The below information on how I figured my specific dosage is based on the table for the FLCCC I-MASK+ Protocol as found here:
Remember what the back of the IverCare box said for horses? “…the recommended dose rate of 91 mcg ivermectin per lb body weight.” The FLCCC I-MASK+ Protocol calls for .09 mg/lb for humans. When you convert 91 mcg to mg you get… tada! … .09 mg which is the recommended dose for humans per the protocol. The dosage of Ivermectin per pound of body weight is the SAME for horses as humans.
Ok, so I’m 210 lbs, which means my dosage is 18 mg. Now what? Well, this is the part that I really don’t love, but it will have to work. Each of these tubes is marked in 250 lb increments. So, what I did was divide the 250 lb increments into 8 marks (lines and dots) which equates to 31.25 pounds for each mark (250 / 8 = 31.25). At 210 lbs, I figure 7 marks is a little over 210 lbs, but I’m good with that.
I labeled a tube with my name and my dosage (7 marks). As long as I take 7 marks, then I figure I’m good.
What I found about accuracy of dosage:
These are plastic dosing syringes with pound markings in 250 pound increments for horses. The lowest mark is at 250 lbs. I am about 210 lbs. So, even the lowest mark is still to much for me. I started to think about how accurate of a dosage should I take? Then I read this from the World Health Organization. I also posted this in Part 2 of my findings:
WHO article from 2016 “Toxicological evaluation of certain veterinary drug residues in food”. The Ivermectin section is on pages 49-73.
Here is the important snippet from page 62:
“Oral doses of ivermectin of up to 120 mg were well tolerated by human subjects. No adverse effects on human health, in particular upon the neurological system, were identified.”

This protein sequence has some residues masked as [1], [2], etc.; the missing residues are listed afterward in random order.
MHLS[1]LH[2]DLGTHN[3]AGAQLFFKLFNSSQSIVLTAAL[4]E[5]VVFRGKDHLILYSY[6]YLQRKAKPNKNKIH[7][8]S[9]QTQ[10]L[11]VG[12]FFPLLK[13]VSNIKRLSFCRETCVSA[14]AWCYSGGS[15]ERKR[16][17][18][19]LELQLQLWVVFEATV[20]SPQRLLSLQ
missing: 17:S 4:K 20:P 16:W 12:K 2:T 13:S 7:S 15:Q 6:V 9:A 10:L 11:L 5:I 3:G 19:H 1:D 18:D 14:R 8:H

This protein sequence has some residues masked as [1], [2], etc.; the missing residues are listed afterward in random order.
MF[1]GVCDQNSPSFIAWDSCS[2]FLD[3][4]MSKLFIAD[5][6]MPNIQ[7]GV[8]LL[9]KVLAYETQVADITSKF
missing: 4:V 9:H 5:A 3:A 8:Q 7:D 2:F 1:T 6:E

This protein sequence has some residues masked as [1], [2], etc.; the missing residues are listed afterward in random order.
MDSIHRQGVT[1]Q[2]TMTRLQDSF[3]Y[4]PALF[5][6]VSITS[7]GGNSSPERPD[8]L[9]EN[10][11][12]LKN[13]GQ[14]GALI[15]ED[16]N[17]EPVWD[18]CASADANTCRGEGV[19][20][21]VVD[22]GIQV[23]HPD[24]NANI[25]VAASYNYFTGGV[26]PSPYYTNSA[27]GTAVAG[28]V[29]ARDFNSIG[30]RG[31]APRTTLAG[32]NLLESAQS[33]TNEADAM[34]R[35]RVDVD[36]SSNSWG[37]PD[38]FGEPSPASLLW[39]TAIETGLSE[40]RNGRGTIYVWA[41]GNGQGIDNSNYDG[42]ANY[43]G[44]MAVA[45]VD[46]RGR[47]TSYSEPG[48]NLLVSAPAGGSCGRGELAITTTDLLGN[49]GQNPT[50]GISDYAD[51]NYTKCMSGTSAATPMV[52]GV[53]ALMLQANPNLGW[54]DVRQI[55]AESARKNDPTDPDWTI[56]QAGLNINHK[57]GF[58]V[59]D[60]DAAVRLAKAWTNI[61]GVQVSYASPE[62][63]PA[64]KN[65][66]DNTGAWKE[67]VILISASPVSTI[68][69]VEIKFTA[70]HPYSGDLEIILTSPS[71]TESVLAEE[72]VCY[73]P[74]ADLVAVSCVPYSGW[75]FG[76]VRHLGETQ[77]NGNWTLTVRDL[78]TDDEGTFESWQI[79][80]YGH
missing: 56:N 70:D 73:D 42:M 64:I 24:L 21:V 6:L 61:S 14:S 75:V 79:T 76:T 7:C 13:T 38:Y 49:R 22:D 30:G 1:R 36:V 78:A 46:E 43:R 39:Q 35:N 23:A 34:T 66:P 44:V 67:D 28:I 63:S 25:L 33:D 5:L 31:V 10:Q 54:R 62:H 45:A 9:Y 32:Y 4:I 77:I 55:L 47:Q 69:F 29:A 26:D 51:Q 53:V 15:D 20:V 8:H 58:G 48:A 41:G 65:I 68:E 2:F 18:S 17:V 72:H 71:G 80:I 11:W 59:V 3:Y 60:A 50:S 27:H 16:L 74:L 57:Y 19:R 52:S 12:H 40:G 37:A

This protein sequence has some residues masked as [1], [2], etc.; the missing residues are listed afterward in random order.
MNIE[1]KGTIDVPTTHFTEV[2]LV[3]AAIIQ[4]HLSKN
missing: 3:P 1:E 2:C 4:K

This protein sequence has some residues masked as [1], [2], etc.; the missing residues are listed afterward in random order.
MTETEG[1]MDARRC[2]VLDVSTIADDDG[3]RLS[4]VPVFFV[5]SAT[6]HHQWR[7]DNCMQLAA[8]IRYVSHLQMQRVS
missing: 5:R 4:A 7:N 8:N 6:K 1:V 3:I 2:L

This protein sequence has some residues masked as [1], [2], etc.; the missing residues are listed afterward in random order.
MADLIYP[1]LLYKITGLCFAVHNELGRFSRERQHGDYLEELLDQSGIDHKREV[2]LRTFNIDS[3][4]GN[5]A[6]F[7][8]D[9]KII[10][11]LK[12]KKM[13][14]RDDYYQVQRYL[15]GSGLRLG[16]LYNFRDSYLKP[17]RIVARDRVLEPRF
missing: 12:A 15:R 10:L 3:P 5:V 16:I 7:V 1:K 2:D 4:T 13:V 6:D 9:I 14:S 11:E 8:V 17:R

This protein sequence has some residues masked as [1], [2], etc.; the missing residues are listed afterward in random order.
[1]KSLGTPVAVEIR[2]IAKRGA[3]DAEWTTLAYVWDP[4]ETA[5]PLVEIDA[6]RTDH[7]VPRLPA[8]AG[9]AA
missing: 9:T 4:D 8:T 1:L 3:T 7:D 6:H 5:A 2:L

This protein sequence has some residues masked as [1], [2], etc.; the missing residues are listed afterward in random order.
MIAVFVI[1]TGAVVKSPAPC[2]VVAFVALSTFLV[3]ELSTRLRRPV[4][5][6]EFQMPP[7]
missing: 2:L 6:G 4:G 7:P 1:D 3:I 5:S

So, I realized that with my dosage being 18 mg (7 marks), and testing with “No adverse effects on human health” was achieved at 120 mg or 6.7 times my recommended dose, a little off is NOT going to be bad for me AT ALL.
I set the applicator to my dosage (7 marks) and squeezed out the Ivermectin on a spoon. It is basically the consistency of toothpaste or acrylic paint. It is a good thing I bought the one with “Apple Flavor”, because it tasted like battery acid WITH a hint of apple instead of just battery acid. It tasted nasty, but not so much that anyone should have a problem.
My long term dosage strategy. To prevent or treat?
So, based on the information I gathered, Ivermectin is reported to be a prevention from getting COVID-19 and for treating COVID-19 once you get it. My first thoughts were, I’m going to take it as a prevention! I’m not getting sick! So, according to the chart, as a PREVENTION, you take 1 dose on day 1, another does on day 3 and 1 dose every 2 weeks…FOREVER. That’s a ton of dosing and a ton of Ivermectin! At this point, I am really surprised that it is even available on the shelves still. I thought by now that either it would be sold out OR removed by the FDA. Both may still happen. If you plan on taking this route for you and a family, that really starts getting crazy.